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Buxtehude: Membra Jesu nostri
Johann Rosenmuller, Dietrich Buxtehude, Diego Fasolis
Buxtehude: Membra Jesu nostri
Genre: Classical
  •  Track Listings (36) - Disc #1


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Good performance of a curious work
S. Gustafson | New Albany, IN USA | 06/16/2001
(4 out of 5 stars)

"I was unfamiliar with this particular piece until I came across this recording. Buxtehude's -Membra Jesu Nostri-, a title that, as the notes say, "defies elegant translation" [literally, Our Jesus' Body Parts] is a setting of a rhymed Latin poem by St. Bernard of Clairvaux.
The central conceit of the poem is to address the several body parts of the crucified Christ: his feet, his knees, his hands, his side, his chest, and his heart. Buxtehude creates a small cantata on each of these segments, and introduces them with a contrapuntal five-part setting of a related verse of Scripture.
The cantatas themselves are linked thematically, and by the use of instrumental ritornelli. The combination of chorus, arias for one or several soloists, and instrumental ritornelli into a single work creates an overall impression similar to Monteverdi's Vespers. Those who love the Vespers as much as I do may also find this work congenial.
The recording and the performance are clear, if somewhat quiet."
An excellent recording of a familiar work
Steven Guy | Croydon, South Australia | 12/01/2006
(5 out of 5 stars)

"There are a number of fine recordings of the Membra Jesu nostri now available. This one ranks very high, in my opinion. I like it every bit as much as Gardiner's, made with his Monteverdi Choir and English Baroque Soloists for the ARCHIV label.

Diego Fasolis has some excellent soloists, in particular, Roberta Invernizzi [soprano]. The Choir of Radio Svizzera, Lugano is in fine form and they provide the ripieni during the tutti sections. The Sonatori de la Gioiosa Marca, Treviso are in great form and I like all their recordings (I have a few).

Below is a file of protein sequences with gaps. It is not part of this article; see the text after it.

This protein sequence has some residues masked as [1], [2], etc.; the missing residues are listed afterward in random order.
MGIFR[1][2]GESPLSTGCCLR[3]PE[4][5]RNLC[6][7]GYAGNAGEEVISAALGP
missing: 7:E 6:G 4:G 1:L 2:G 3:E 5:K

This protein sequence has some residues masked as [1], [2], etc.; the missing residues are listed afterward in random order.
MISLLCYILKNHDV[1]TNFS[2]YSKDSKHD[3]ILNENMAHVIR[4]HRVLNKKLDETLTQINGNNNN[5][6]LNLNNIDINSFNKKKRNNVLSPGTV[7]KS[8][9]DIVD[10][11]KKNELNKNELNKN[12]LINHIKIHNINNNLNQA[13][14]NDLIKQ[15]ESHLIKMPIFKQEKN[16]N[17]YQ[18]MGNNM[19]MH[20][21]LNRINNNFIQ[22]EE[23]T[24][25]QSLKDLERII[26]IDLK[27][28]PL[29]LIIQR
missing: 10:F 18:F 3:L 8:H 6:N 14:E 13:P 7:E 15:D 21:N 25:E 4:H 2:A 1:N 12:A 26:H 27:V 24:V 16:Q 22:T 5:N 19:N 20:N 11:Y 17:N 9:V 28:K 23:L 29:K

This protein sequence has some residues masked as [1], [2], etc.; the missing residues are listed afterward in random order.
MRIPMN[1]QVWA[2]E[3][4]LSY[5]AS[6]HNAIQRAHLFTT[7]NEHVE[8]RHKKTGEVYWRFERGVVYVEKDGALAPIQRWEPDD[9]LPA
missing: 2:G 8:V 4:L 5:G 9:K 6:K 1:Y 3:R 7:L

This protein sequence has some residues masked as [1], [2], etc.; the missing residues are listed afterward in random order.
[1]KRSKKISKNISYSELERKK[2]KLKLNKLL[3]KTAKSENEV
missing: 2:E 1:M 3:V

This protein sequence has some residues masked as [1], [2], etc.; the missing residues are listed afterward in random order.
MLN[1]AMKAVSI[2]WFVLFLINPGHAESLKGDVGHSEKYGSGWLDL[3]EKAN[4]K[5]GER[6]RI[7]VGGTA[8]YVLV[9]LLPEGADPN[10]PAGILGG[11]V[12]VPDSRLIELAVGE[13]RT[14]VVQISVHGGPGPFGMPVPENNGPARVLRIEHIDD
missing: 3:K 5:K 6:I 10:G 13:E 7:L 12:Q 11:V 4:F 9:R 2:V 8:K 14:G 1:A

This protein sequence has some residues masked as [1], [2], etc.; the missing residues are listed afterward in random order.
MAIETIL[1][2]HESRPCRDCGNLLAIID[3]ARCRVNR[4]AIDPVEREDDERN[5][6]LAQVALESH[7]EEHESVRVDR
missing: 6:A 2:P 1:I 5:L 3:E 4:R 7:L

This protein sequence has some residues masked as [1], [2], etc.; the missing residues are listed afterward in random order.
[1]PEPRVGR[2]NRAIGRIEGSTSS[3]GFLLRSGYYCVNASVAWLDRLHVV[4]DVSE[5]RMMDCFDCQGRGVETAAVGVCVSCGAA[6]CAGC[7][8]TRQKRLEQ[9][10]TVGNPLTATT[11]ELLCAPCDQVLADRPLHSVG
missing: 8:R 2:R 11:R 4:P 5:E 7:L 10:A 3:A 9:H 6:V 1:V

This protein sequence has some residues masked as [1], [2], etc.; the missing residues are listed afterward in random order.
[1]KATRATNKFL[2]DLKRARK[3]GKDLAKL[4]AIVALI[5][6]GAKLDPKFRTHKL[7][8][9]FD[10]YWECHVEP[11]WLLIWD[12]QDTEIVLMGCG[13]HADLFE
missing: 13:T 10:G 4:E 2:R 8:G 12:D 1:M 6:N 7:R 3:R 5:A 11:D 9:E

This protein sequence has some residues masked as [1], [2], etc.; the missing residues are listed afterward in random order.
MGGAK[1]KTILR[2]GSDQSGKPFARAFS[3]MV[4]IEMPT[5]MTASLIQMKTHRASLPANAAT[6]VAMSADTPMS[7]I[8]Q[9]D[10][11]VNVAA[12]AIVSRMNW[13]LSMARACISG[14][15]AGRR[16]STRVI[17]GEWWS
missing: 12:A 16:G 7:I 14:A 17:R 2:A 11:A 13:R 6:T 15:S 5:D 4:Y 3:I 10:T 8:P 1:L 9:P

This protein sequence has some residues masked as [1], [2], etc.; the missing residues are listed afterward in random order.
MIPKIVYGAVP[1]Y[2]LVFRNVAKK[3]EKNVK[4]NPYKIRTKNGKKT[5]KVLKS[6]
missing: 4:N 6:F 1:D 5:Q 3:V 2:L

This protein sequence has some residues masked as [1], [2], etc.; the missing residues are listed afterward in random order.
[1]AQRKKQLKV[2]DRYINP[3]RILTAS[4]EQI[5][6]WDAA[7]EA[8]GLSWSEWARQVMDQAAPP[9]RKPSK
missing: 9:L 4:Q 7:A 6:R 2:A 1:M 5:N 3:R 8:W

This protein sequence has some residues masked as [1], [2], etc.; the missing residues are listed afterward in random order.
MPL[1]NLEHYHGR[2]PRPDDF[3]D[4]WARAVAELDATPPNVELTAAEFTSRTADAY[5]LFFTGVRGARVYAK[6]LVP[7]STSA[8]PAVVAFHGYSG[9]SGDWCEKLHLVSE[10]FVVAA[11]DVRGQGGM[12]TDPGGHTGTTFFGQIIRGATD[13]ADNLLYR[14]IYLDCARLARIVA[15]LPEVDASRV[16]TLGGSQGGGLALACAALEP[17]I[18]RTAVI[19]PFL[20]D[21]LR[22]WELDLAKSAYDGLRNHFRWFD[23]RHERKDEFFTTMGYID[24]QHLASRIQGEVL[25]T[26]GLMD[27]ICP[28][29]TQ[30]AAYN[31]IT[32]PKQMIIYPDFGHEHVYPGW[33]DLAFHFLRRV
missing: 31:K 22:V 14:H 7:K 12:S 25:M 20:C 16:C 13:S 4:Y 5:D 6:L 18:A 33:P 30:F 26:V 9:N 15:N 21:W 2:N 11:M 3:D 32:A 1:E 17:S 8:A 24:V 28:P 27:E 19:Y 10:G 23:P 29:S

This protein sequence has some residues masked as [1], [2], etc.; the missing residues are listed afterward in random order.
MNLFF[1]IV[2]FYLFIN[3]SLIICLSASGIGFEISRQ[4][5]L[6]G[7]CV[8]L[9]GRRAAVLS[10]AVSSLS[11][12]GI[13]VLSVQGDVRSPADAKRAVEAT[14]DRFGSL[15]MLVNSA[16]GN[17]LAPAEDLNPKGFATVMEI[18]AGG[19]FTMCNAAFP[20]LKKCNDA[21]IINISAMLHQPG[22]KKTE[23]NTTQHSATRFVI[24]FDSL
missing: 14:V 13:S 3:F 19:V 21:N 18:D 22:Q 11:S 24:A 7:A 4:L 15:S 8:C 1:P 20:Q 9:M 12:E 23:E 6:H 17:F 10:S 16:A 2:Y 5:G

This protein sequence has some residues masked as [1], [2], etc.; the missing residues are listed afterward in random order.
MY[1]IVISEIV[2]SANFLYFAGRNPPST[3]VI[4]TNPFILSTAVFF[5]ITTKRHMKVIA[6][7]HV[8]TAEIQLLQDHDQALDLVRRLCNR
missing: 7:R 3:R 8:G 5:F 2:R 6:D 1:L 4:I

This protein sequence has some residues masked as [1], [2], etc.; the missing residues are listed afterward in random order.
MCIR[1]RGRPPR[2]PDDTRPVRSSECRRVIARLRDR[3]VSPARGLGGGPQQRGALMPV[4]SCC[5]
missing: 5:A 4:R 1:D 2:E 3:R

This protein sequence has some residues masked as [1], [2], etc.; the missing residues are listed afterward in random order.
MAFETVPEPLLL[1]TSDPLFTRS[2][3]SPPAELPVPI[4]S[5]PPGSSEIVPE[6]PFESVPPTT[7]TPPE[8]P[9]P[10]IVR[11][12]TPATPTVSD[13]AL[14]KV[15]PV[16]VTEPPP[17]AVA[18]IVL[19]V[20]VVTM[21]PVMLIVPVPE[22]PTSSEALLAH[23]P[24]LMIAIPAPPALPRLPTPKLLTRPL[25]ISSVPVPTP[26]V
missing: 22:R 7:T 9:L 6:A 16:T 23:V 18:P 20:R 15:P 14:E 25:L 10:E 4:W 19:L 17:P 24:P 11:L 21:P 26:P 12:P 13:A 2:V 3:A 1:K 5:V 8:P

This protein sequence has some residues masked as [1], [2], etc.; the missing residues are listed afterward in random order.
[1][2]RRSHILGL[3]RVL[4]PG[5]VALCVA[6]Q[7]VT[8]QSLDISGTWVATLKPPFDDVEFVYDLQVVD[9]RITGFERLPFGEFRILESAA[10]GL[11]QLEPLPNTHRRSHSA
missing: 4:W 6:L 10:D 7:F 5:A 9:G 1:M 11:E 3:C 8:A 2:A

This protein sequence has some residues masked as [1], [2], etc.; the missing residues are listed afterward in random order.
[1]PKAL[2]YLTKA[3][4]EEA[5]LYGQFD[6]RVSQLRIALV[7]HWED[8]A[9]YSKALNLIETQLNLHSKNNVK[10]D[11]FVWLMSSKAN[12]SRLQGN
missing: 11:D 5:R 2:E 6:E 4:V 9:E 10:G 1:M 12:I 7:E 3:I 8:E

The interpretation of the Membra Jesu nostri is very good - gracefully expressive and poignant, much of the time, and sober and splendid, when the music calls for it. This is possibly Dieterich Buxtehude's greatest work. I have studied the score and it is my dream to sing in a performance of this work one day!

The Sinfonia XI by Johann Rosenmüller gives us a tiny glimpse of this equally great and, sadly, neglected (today) composer. It is performed with great style and precision by the instrumental ensembles here.

I hope Diego Fasolis and his ensembles eventually devote an entire disc to the art of Rosenmüller - perhaps his Venetian Vespers?

This recording of the Membra Jesu Nostri & Sinfonia by Rosenmüller is one of the best recordings of Baroque music released on the NAXOS label. Lovers of Baroque music and great musical works of art need not hesitate."
A Monument of baroque Music
Giordano Bruno | Wherever I am, I am. | 01/28/2009
(5 out of 5 stars)

"Monarchy and monotheism are 'Siamese twins,' conjoined at the breast and sharing a single heart. If there's anything the history of the past two hundred fifty years has proven, it's that no surgery can successfully separate them. We music lovers are essentially still monarchists and monotheists; we have enshrined our monarchs and we tend to guard their sanctity with our listening lives.

JS Bach's coronation as the supreme deity of German Baroque was not unpolitical; the cabal of king-makers were chiefly North German Lutheran nationalist musicologists. In no way do I wish to dethrone Bach. Bach is incomparable, and yet not beyond comparison. I'm sure I'll be accused of treason and heresy, but to my democratic ears the music of Dietrich Buxtehude (1637-1707) compares quite well with that of the 50-years younger composer who walked all the way across Germany just to hear him play the organ. For most of the 20th Century, and for the majority of music lovers today, the adulation of Bach has precluded the recognition that Buxtehude, Fux, Pachelbel, and others deserve in the pantheon of major composers.

"Membra Jesu Nostri" is a cycle of seven concertante cantatas for five voices and chamber orchestra, based on mystical devotional Latin poems by Bernard of Clairvaux. Each cantata pays devotion to a 'member' of the crucified Messiah's body: feet, knees, hands, side, breast, heart, and face. The whole cycle reminds me strongly of Joseph Haydn's sublime "Seven Last Words," written a hundred years later. Both works are sustained expressions of awe and reverence, composed entirely in meditative adagio tempi yet without sounding the least bit sluggish or maudlin. Though Buxtehude was a Dane who spent his entire career in a small triangle of North Germany and Denmark, his vocal music was thoroughly cosmopolitan, far more so than the devoutly provincial Bach. "Membra Jesu Nostri" is utterly Italianate in expression, revealing very clearly Buxtehude's inheritance of the style of Heinrich Schütz.

There are nine performances of "Membra Jesu Nostri" available on CD, and one of them is also available on DVD. Amazingly, they are all better than adequate; there are no clunkers. What a testimony to the esteem this cycle of cantatas merits from the major conductors of historically informed music: Jacobs, Gardiner, Suzuki, Junghanel, etc. This performance, led by Diego Fasolis, is tied, in my opinion, with that of Rene Jacobs and his Concerto Vocale ensemble. Primarily it's the technique and style of the sopranos that separates the very good from the very best. Roberta Invernizzi is among the very best."